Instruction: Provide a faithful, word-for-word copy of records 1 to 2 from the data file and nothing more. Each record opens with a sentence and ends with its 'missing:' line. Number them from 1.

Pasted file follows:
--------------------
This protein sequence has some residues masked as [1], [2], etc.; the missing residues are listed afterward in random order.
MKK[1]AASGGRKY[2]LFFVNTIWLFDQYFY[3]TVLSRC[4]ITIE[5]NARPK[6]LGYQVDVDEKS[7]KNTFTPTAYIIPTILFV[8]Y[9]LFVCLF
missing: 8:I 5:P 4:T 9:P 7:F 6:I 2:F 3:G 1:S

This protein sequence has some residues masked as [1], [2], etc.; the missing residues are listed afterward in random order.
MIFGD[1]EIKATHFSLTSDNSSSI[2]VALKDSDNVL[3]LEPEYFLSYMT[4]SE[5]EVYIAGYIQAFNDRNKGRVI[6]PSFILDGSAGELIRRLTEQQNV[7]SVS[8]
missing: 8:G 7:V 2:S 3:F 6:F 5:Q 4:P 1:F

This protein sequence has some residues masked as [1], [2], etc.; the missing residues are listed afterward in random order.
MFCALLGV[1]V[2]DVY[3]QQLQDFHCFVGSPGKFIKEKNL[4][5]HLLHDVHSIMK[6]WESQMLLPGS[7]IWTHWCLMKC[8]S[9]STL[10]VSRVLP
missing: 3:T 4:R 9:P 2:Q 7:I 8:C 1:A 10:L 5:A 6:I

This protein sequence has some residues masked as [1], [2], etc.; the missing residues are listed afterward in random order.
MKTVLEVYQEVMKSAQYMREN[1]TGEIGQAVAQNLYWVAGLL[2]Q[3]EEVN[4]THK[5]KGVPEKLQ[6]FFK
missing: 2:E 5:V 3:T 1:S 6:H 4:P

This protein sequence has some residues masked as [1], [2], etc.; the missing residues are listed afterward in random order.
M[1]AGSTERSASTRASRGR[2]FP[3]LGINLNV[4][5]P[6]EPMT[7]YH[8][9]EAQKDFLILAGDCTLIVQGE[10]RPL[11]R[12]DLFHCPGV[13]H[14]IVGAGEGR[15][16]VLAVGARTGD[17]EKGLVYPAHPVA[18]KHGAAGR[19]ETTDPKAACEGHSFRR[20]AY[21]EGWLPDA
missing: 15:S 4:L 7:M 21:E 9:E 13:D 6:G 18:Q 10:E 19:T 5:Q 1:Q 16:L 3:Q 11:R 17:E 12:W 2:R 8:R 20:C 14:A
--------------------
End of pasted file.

This protein sequence has some residues masked as [1], [2], etc.; the missing residues are listed afterward in random order.
MKK[1]AASGGRKY[2]LFFVNTIWLFDQYFY[3]TVLSRC[4]ITIE[5]NARPK[6]LGYQVDVDEKS[7]KNTFTPTAYIIPTILFV[8]Y[9]LFVCLF
missing: 8:I 5:P 4:T 9:P 7:F 6:I 2:F 3:G 1:S

This protein sequence has some residues masked as [1], [2], etc.; the missing residues are listed afterward in random order.
MIFGD[1]EIKATHFSLTSDNSSSI[2]VALKDSDNVL[3]LEPEYFLSYMT[4]SE[5]EVYIAGYIQAFNDRNKGRVI[6]PSFILDGSAGELIRRLTEQQNV[7]SVS[8]
missing: 8:G 7:V 2:S 3:F 6:F 5:Q 4:P 1:F